# underline (empty space) until end of line (manual “fill in the blank” to end of line), within enumerated environment

I keep encountering situations where I would like to quickly include a few "fill-in-the-blank" style underlined horizontal spaces (usually within an enumerated environment) but each time I come to search the tex.SE, all I find in searches are more specific or advanced applications. Even when I use the "questions that may already have your answer" and "similar questions" I don't find anything that addresses this specific case.

It seems to me I should be able to make this happen relatively easily, without necessarily loading a new package (if that's what's best, then that's what's best, but I'm trying to learn how to build up expressions myself, instead of always relying on existing packages), but I can't seem to make it happen.

Until now, I have not posted the question, because I've assumed I'm just not using the right language, but this is the 4th or 5th time that I've done this, so I figure I can't be the only one not finding the result.

Basically, I just want something that behaves like

\newcommand{\myBlank}{\underline{\qquad\qquad\qquad\qquad}.}


or

\newcommand{\myBlank}{\underline{\hspace{5cm}}.}


except, instead of a constant length, have it expand to the remaining space on the current line (i.e. until the end of line).

I tried using glue (which I only recently discovered, and know very little about), but that didn't seem to work, either:

\newlength{\myBlankSp}
\setlength{\myBlankSp}{10cm plus 10cm minus 15cm}

\def\myBlank{\underline{\hspace{\myBlankSp}}}


Any simple solutions? Again, both interested in understanding how to create it, but also ensuring that a simple answer (ideally not just calling a package) is actual findable on the SE, as it seems both useful and as though it's the type of issue that can teach you something important about the way LaTeX works.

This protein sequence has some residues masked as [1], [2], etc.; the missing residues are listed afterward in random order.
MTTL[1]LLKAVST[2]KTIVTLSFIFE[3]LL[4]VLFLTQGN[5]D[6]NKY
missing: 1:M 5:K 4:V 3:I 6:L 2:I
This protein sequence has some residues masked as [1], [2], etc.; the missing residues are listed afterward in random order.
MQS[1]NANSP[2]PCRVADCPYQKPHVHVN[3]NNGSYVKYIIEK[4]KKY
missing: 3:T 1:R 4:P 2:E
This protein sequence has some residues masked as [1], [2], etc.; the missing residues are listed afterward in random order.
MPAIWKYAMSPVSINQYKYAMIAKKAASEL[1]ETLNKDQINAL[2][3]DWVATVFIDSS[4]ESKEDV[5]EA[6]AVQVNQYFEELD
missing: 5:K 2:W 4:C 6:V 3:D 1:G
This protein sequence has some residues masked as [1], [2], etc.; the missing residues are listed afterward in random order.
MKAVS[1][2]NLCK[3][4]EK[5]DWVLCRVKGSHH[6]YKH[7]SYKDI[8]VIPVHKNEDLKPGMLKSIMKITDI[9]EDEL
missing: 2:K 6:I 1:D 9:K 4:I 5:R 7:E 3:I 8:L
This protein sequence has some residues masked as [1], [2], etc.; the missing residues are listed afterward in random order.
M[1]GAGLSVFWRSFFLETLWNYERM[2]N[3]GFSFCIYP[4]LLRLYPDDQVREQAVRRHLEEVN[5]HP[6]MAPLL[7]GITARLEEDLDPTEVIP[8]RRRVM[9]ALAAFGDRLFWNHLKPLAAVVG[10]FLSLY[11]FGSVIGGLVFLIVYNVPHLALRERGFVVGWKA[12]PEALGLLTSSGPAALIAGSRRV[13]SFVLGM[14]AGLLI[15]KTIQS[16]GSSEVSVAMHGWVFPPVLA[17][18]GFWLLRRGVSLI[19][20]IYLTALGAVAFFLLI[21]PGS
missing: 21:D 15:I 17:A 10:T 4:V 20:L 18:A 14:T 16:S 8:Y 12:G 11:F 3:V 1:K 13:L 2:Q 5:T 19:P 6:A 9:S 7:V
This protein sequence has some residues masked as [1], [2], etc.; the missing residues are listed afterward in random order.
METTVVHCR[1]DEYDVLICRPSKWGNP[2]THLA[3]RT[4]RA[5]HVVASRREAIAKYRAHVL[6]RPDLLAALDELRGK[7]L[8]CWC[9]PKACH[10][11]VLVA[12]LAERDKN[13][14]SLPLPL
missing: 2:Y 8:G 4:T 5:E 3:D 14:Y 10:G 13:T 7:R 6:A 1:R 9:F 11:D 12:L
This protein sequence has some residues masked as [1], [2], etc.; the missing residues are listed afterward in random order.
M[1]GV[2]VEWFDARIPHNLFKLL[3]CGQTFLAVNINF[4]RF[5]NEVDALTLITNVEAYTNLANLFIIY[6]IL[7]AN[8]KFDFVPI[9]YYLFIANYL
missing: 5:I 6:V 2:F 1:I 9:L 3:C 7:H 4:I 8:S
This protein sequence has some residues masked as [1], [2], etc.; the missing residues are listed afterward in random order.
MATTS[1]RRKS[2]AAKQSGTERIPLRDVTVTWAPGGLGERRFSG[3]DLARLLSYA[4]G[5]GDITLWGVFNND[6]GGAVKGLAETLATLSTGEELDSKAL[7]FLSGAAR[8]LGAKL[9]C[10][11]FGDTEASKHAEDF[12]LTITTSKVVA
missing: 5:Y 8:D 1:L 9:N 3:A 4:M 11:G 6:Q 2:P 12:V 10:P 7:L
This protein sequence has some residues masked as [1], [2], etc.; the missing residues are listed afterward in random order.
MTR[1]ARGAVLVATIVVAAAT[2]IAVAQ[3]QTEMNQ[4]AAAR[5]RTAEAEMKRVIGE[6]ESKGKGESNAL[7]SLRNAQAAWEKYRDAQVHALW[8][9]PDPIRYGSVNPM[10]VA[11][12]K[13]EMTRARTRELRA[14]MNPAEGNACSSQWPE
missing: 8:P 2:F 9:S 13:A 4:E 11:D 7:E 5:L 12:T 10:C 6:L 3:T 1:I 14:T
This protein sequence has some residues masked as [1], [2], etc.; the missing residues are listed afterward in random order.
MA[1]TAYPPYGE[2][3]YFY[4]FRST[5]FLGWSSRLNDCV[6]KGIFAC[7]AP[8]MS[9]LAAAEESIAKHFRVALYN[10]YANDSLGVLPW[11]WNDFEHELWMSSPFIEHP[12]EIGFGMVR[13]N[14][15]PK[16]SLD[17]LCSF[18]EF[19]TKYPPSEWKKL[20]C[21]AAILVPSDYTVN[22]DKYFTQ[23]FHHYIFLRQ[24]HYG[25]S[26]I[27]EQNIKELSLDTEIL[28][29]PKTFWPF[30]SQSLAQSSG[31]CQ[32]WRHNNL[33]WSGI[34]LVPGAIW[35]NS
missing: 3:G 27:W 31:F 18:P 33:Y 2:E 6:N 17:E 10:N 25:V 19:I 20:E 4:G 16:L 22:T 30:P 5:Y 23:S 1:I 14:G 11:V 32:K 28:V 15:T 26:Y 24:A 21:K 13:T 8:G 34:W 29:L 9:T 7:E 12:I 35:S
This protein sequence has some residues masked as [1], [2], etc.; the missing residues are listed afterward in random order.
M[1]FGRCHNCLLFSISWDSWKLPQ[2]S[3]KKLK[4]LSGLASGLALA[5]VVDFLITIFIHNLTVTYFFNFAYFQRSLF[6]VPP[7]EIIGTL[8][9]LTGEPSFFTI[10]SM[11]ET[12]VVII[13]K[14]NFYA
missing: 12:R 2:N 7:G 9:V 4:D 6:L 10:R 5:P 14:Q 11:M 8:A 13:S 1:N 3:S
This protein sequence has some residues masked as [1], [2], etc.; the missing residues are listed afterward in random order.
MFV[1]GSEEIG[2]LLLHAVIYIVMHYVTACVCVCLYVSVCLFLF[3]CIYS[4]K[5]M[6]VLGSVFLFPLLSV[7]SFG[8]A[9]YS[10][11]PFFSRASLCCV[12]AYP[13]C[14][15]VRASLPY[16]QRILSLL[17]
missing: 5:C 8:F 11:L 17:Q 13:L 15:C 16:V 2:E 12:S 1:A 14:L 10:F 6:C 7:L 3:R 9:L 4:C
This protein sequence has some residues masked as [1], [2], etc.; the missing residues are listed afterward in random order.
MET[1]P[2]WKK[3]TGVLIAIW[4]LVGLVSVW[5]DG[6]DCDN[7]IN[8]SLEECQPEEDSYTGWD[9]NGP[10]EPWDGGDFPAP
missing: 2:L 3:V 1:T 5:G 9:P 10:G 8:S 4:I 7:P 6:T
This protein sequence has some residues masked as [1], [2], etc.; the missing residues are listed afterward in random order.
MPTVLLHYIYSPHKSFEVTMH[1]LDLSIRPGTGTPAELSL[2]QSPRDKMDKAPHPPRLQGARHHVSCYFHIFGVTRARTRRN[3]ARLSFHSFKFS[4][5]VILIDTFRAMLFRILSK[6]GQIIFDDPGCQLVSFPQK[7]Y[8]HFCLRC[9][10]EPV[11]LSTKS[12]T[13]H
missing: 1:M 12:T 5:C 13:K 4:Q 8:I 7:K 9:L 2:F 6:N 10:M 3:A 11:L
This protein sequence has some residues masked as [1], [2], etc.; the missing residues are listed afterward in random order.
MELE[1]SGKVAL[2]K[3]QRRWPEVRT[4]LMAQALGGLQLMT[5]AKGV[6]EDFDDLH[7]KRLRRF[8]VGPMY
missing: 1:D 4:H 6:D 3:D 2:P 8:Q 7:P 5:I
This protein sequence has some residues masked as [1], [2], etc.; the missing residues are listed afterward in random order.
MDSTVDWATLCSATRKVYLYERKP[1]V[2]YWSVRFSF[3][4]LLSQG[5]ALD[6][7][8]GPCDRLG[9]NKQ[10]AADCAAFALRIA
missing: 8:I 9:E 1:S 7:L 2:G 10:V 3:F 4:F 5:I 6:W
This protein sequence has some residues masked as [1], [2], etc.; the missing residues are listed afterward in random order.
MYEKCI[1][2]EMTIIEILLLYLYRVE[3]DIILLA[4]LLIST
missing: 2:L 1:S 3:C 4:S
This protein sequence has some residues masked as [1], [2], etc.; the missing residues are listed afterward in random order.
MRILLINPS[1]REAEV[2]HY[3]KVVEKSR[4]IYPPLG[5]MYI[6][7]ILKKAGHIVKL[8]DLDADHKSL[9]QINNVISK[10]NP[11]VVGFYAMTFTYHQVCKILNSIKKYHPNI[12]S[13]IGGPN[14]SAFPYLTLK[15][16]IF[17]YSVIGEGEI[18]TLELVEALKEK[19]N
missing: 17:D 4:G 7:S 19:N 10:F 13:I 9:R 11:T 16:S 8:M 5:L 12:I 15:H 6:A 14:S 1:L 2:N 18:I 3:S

You are looking for \hrulefill. EDITED to show in an enumerate environment.

\documentclass{article}
\begin{document}
\begin{enumerate}
\item blah \hrulefill.

\item blah blah \hrulefill.

\item blah blah blah \hrulefill. (10pt)
\end{enumerate}
\end{document}


The OP asks for a deeper line. No problem, by setting the parameters for \hrule (which is part of the definition of the \hrulefill).

\documentclass{article}
\usepackage[nopar]{lipsum}
\makeatletter
\newcommand\arulefill{%
\makeatother
\begin{document}
\begin{enumerate}
\item blah \arulefill.

\item blah blah \arulefill.

\item \lipsum[3] \arulefill. (10pt)
\end{enumerate}
\end{document}


EDITED to include definition provided in comments

The macro uses the concept of leaders (the things that allow a string of dots in a table of contents, for example). In this case, though, it uses an \hrule rather than a dot fill. The actual definition of \hrulefill is \leaders\hrule\hfill\kern\z@

• I should've asked long ago. Less revealing than I expected, though. – Rax Adaam Apr 20 '18 at 17:08
• @RaxAdaam The macro uses the concept of leaders (the things that allow a string of dots in a table of contents, for example). In this case, though, it uses an \hrule rather than a dot fill. The actual definition of \hrulefill is \leaders\hrule\hfill\kern\z@. – Steven B. Segletes Apr 20 '18 at 17:11
• Is there any simple way of adjusting the height of the line? When used within a paragraph (i.e. bottom line of a long question), I find the line doesn't leave much room for writing on. I can post a linked question, if so. Thank you also for taking the time to explain the relationship. I'll add that to the answer, as I think it's helpful for users to (at least gradually) learn how these things work :) – Rax Adaam Apr 21 '18 at 12:20
• @RaxAdaam I have edited the answer to show how to set the rule depth/height. – Steven B. Segletes Apr 21 '18 at 14:16